Monday, October 26, 2015

APA Takes Action on Problems with Clozapine REMS

Last month, the FDA announced that beginning on October 12, all prescribers of clozapine—a medication used for the treatment of schizophrenia—are required to be certified in a Clozapine REMS (Risk Evaluation and Mitigation Strategy) Program. This change was part of an effort to improve the monitoring and management of patients taking the medication. Since the program’s launch, however, APA members have reported numerous technical, personnel, and process problems that they say could affect the appropriate prescribing and dispensing of clozapine.

Several challenges with the FDA’s Clozapine REMS rollout have been reported, including the following:

* Technical issues related to website operation and certification.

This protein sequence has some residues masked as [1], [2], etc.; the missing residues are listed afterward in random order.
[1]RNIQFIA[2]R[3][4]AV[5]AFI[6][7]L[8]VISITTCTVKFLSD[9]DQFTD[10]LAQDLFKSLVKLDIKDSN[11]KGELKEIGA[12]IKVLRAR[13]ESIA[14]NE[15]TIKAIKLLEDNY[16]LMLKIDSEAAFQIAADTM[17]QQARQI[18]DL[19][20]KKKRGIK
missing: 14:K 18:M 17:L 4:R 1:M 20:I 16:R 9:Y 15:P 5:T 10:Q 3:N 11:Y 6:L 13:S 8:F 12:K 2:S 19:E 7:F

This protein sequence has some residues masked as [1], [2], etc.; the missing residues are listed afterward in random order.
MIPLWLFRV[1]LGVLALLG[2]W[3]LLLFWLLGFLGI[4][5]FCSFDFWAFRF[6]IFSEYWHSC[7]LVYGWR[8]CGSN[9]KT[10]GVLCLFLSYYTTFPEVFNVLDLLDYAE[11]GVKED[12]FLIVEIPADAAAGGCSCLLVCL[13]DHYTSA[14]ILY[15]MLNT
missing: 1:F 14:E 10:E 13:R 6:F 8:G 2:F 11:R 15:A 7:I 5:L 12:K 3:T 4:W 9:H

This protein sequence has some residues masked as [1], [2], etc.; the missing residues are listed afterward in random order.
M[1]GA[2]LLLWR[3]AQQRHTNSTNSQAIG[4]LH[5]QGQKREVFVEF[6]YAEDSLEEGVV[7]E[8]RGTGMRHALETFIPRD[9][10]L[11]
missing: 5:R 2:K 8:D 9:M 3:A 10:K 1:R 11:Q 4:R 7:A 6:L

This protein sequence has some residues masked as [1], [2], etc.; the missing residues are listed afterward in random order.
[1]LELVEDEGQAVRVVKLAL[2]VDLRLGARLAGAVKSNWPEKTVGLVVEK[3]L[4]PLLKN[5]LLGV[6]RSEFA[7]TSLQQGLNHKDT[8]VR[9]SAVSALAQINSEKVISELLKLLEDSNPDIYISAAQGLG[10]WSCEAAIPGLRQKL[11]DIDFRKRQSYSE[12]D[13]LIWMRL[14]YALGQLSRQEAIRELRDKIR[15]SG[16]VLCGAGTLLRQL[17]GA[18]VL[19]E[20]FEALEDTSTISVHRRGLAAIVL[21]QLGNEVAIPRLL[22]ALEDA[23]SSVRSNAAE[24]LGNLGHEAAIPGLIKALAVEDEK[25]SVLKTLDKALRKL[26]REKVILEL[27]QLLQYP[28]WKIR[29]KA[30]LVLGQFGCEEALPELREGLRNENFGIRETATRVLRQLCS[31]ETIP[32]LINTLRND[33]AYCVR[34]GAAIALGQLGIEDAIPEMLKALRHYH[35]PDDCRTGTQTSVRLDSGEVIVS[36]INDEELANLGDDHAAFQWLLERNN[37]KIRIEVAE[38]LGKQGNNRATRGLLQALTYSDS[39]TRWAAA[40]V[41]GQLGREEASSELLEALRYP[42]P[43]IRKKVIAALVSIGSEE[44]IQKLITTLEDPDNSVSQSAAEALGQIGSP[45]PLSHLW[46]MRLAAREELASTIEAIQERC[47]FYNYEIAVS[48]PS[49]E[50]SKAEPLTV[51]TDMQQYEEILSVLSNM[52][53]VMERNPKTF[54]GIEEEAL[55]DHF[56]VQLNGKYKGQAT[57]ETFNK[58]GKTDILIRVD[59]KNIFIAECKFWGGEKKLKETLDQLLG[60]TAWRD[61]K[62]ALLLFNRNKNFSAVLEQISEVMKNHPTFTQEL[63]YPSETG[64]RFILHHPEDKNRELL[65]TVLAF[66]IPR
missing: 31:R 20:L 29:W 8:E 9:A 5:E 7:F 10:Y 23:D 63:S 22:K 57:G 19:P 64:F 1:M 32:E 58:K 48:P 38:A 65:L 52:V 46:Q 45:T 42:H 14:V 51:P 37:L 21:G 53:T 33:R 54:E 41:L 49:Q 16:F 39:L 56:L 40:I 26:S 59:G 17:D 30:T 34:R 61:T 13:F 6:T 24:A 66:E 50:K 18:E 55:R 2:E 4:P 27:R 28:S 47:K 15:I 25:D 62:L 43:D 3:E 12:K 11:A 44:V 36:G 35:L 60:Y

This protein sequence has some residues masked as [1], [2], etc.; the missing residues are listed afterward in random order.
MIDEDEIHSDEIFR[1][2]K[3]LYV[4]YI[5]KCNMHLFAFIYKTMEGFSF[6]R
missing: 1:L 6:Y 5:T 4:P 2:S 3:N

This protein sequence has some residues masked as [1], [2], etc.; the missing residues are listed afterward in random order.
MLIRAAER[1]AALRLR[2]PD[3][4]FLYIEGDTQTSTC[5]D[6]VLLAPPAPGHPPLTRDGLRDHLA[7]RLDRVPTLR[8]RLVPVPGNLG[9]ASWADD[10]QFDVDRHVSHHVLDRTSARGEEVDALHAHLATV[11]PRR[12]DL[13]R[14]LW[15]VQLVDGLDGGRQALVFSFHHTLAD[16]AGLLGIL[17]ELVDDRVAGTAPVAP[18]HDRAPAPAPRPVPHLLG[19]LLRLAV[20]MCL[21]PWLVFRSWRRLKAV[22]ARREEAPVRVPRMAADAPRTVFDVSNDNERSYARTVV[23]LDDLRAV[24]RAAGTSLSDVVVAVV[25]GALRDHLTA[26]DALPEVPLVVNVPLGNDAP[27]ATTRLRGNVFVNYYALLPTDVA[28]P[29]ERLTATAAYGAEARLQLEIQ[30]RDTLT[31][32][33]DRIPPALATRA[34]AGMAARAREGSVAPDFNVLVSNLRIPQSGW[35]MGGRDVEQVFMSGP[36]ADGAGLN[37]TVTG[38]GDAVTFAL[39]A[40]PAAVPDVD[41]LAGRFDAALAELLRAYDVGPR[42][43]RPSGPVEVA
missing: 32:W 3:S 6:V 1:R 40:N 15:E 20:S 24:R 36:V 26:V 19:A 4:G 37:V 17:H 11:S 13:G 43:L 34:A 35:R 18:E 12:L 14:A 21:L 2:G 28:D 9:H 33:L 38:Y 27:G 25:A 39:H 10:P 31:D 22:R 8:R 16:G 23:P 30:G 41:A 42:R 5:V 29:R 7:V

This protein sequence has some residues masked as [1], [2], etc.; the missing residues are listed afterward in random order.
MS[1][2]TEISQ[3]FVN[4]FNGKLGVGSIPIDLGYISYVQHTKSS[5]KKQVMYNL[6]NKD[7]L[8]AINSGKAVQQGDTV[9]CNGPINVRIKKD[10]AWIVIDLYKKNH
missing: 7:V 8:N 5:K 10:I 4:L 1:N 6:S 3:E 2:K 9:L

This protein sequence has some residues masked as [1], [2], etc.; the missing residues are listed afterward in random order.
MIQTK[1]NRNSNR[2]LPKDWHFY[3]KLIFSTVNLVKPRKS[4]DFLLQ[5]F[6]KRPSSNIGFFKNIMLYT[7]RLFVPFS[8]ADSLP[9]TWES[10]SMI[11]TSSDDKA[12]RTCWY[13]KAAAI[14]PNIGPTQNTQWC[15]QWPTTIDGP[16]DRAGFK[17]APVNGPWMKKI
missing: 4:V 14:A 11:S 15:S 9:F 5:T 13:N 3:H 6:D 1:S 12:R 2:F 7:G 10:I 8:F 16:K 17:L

* Intermittent or nonexistent access to customer service representatives.
* Issues related to a certified prescriber’s ability to cover for or designate others to prescribe clozapine such as psychiatric residents.
* Unnecessary registration burdens that could create potentially harmful delays in the initiation or discontinuation of clozapine treatment.

In response, the FDA recently released an alert stating that prescribers and pharmacists should continue clozapine prescribing and dispensing, using their clinical judgment to consider the best interests of the patient even if they encounter problems with the Clozapine REMS certification program.

APA has been in contact with the FDA to share its clinical concerns and has agreed to collaborate to effect an appropriate implementation of the clozapine REMS. APA will also continue to gather information from its district branch and state association executives as well as the APA councils on Research and Quality Care.

To read more about the issues around clozapine, see the Psychiatric News article “Why Won't Clinicians Use Clozapine Despite Proven Superiority?”


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